Update: Quality submission here by Coach Kinney
At one of our preseason staff meetings the other day, we were talking about a few of our offensive schemes, and after mentioning one play in particular, one of the other assistant coaches mentioned how it is “the best play in football”.
That simple statement resonated with me and i started to reflect on all the plays calls and schemes I’ve learned coaching and playing over the years.
Like many coaches out there, I’ve had the opportunity to coach in a number of different offensive schemes from the flexbone triple option, to spread no huddle, to the full house Wing-T and the Delaware Wing-T. Of course I have my own opinion and biases, and everyone reading this will have their own, but the question should drive some interesting conversations and sharing of ideas and plays.
So, offensive and defensive coaches out there, what do you consider to be “the best play in football?” Here are a few clips and suggestions to get the conversation started.
The Fullback Trap
Whether we’re talking from the Wing-T or the I-Formation, there’s something special about seeing a fullback trap hit big and to witness a guy who is normally opening up holes for the other backs, to be rumbling in the open field after slipping inside that trap block and riding the wall of blockers to bounce it outside.
Another play that is near and dear to me is the inside zone, and few things are more beautiful than seeing the entire offensive line work in symphony one direction on combo blocks to flowing linebackers, and having the running back make the right decision to keep in playside, or hit that cutback that sends him to the open field against a safety. Another thing that makes the inside zone play so great is the versatility of it (RPOs, zone read, zone slice, etc.)
The Triple Option
The often undersized offensive line firing off the ball, the perfect mesh of the quarterback and fullback, the pitch relationship of the running back, and the right decision by a the quarterback to give or pull and run or pitch make this play art-in-motion when ran right. (I think many coaches would argue that mid-line also deserves mention as well).
The perfect spacing of four wide receivers using the entire width of the field, and the quarterback controlling the coverage with his eyes to make a completion. Whether it’s for a 70-yard gain, or just hitting an open guy between the linebackers and safeties, Four Verts can be a true thing of beauty. Air Raid guys love this one.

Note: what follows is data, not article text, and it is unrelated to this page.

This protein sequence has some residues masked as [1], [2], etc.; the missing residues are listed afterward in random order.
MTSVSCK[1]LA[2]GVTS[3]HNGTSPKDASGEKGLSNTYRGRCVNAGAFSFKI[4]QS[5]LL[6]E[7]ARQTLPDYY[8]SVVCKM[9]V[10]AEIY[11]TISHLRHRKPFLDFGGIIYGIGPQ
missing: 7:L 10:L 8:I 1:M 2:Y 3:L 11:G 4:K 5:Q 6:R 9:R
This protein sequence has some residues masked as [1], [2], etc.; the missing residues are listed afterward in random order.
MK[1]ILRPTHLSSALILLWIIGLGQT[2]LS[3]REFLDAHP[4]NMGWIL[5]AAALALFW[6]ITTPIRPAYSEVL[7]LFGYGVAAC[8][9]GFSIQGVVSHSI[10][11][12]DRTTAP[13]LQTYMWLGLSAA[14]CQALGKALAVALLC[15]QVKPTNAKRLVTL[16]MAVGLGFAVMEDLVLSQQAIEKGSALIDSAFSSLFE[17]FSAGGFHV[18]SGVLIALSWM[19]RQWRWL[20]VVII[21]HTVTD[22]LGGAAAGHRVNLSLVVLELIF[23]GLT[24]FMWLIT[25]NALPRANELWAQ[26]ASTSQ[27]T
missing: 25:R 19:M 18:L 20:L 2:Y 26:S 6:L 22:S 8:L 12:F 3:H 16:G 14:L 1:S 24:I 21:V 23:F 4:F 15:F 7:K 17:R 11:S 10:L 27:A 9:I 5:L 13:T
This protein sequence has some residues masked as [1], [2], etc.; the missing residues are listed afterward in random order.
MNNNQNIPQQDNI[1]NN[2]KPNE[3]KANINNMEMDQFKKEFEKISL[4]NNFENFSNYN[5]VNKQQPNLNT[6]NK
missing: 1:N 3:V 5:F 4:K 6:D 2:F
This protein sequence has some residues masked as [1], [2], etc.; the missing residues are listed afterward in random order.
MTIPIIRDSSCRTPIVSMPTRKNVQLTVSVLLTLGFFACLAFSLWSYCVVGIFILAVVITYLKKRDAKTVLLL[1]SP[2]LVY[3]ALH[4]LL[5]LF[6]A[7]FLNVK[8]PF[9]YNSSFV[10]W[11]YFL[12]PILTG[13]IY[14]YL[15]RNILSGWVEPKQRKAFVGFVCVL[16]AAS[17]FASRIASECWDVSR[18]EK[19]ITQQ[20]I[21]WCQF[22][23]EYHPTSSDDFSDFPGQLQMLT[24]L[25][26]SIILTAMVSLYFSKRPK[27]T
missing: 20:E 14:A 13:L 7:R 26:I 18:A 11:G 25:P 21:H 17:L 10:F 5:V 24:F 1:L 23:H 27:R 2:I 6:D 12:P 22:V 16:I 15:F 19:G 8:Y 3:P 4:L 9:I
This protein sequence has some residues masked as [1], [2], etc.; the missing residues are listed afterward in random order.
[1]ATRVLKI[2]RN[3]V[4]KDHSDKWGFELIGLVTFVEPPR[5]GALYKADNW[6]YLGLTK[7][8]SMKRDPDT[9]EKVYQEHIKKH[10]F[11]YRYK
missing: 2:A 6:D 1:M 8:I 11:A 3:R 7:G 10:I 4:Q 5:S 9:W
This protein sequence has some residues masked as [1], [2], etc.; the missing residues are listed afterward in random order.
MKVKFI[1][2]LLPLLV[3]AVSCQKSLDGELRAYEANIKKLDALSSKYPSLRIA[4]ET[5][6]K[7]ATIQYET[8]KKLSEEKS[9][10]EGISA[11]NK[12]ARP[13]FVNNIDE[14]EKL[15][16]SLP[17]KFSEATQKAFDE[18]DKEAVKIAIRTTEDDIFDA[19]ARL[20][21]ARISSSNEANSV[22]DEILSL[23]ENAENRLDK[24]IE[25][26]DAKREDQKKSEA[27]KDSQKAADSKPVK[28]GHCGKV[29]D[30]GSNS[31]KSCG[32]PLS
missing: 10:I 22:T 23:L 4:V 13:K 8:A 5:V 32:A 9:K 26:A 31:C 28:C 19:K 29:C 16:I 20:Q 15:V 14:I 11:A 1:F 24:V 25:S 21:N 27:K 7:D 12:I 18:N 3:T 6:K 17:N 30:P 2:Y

The Jet Sweep
Under center, or from the gun, the timing and perimeter blocking that spring a jet sweep for six put the Jet Sweep in contention.
The classic play-action Wing-T pass play that includes a pulling guard getting to the edge to protect the quarterback and a short, intermediate and deep route in the pass game away from the flow of play action is a staple of many so many high school offenses.
A true classic, Iso is a great play (especially to the weak side in an even front), featuring a hard-nosed lead blocker through the hole on a linebacker, and using angles and leverage on the offense line. When linebackers meet that fullback / lead blocker in the hole, and the ball carrier still manages to squeak through for a big gain, it’s something that still gives the old-school smash-mouth coaches chills.
A double team at the point of attack, a kick out block on the C Gap defender, and a guard pulling with square shoulders targeting the first linebacker in the box. The hole often isn’t huge, but a little crease is all a good running back needs to bust one big, and when it does….oh boy!
With the game in hand, and just needing to run out the clock, getting in a double tight end set, with two personal protectors for the QB behind the guards and a super-deep back just in case something goes wrong…this may have a legit claim as the best play in football, especially after a hard-fought battle
Few other plays worthy of consideration; stretch/outside zone, power and power read, toss sweep, buck sweep.